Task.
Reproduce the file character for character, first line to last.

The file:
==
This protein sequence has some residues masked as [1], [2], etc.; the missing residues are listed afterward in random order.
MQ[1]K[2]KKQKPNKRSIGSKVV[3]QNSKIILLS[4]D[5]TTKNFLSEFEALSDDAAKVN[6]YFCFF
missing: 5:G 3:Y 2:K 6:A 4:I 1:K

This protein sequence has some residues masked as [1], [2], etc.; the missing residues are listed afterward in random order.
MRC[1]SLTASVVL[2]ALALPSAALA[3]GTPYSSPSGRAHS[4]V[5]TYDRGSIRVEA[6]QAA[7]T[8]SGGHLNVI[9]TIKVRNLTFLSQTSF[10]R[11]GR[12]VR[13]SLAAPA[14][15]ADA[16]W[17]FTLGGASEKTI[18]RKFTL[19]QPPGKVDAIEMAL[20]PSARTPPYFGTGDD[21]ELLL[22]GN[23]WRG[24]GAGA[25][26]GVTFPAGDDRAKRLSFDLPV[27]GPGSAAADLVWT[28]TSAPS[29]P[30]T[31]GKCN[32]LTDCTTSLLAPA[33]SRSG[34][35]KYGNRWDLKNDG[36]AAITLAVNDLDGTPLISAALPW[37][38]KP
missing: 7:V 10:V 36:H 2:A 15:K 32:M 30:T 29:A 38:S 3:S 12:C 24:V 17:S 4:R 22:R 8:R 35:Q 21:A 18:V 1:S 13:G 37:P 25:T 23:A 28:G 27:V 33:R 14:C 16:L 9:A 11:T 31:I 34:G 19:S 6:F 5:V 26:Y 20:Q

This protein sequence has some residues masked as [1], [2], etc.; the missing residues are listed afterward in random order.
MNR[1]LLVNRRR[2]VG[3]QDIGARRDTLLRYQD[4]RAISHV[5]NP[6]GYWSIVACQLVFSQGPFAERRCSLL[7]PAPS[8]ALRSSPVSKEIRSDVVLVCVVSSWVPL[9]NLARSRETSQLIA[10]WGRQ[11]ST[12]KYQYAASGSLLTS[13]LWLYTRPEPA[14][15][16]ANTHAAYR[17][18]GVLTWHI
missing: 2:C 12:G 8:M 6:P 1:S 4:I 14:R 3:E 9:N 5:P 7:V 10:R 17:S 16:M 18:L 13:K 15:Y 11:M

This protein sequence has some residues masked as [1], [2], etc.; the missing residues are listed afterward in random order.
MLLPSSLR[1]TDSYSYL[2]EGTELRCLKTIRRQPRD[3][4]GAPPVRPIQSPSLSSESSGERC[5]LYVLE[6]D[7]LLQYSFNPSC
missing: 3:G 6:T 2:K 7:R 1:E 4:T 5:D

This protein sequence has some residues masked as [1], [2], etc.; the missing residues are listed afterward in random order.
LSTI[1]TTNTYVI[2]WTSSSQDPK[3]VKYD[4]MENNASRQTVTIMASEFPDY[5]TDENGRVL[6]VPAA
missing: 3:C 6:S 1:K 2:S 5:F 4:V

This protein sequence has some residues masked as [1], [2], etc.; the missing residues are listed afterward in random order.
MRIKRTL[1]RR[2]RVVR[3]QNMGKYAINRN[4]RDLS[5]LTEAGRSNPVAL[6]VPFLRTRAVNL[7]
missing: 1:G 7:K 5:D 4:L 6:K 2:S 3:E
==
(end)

This protein sequence has some residues masked as [1], [2], etc.; the missing residues are listed afterward in random order.
MQ[1]K[2]KKQKPNKRSIGSKVV[3]QNSKIILLS[4]D[5]TTKNFLSEFEALSDDAAKVN[6]YFCFF
missing: 5:G 3:Y 2:K 6:A 4:I 1:K

This protein sequence has some residues masked as [1], [2], etc.; the missing residues are listed afterward in random order.
MRC[1]SLTASVVL[2]ALALPSAALA[3]GTPYSSPSGRAHS[4]V[5]TYDRGSIRVEA[6]QAA[7]T[8]SGGHLNVI[9]TIKVRNLTFLSQTSF[10]R[11]GR[12]VR[13]SLAAPA[14][15]ADA[16]W[17]FTLGGASEKTI[18]RKFTL[19]QPPGKVDAIEMAL[20]PSARTPPYFGTGDD[21]ELLL[22]GN[23]WRG[24]GAGA[25][26]GVTFPAGDDRAKRLSFDLPV[27]GPGSAAADLVWT[28]TSAPS[29]P[30]T[31]GKCN[32]LTDCTTSLLAPA[33]SRSG[34][35]KYGNRWDLKNDG[36]AAITLAVNDLDGTPLISAALPW[37][38]KP
missing: 7:V 10:V 36:H 2:A 15:K 32:M 30:T 29:A 38:S 3:S 12:C 24:V 17:S 4:R 22:R 8:R 35:Q 21:A 18:V 1:S 13:G 37:P 25:T 23:A 28:G 27:V 33:R 14:C 16:L 9:A 11:T 31:I 34:G 19:S 6:F 5:V 26:Y 20:Q

This protein sequence has some residues masked as [1], [2], etc.; the missing residues are listed afterward in random order.
MNR[1]LLVNRRR[2]VG[3]QDIGARRDTLLRYQD[4]RAISHV[5]NP[6]GYWSIVACQLVFSQGPFAERRCSLL[7]PAPS[8]ALRSSPVSKEIRSDVVLVCVVSSWVPL[9]NLARSRETSQLIA[10]WGRQ[11]ST[12]KYQYAASGSLLTS[13]LWLYTRPEPA[14][15][16]ANTHAAYR[17][18]GVLTWHI
missing: 2:C 12:G 8:M 6:P 1:S 4:I 14:R 3:E 9:N 5:P 7:V 10:R 17:S 16:M 18:L 13:K 15:Y 11:M

This protein sequence has some residues masked as [1], [2], etc.; the missing residues are listed afterward in random order.
MLLPSSLR[1]TDSYSYL[2]EGTELRCLKTIRRQPRD[3][4]GAPPVRPIQSPSLSSESSGERC[5]LYVLE[6]D[7]LLQYSFNPSC
missing: 3:G 6:T 2:K 7:R 1:E 4:T 5:D

This protein sequence has some residues masked as [1], [2], etc.; the missing residues are listed afterward in random order.
LSTI[1]TTNTYVI[2]WTSSSQDPK[3]VKYD[4]MENNASRQTVTIMASEFPDY[5]TDENGRVL[6]VPAA
missing: 3:C 6:S 1:K 2:S 5:F 4:V

This protein sequence has some residues masked as [1], [2], etc.; the missing residues are listed afterward in random order.
MRIKRTL[1]RR[2]RVVR[3]QNMGKYAINRN[4]RDLS[5]LTEAGRSNPVAL[6]VPFLRTRAVNL[7]
missing: 1:G 7:K 5:D 4:L 6:K 2:S 3:E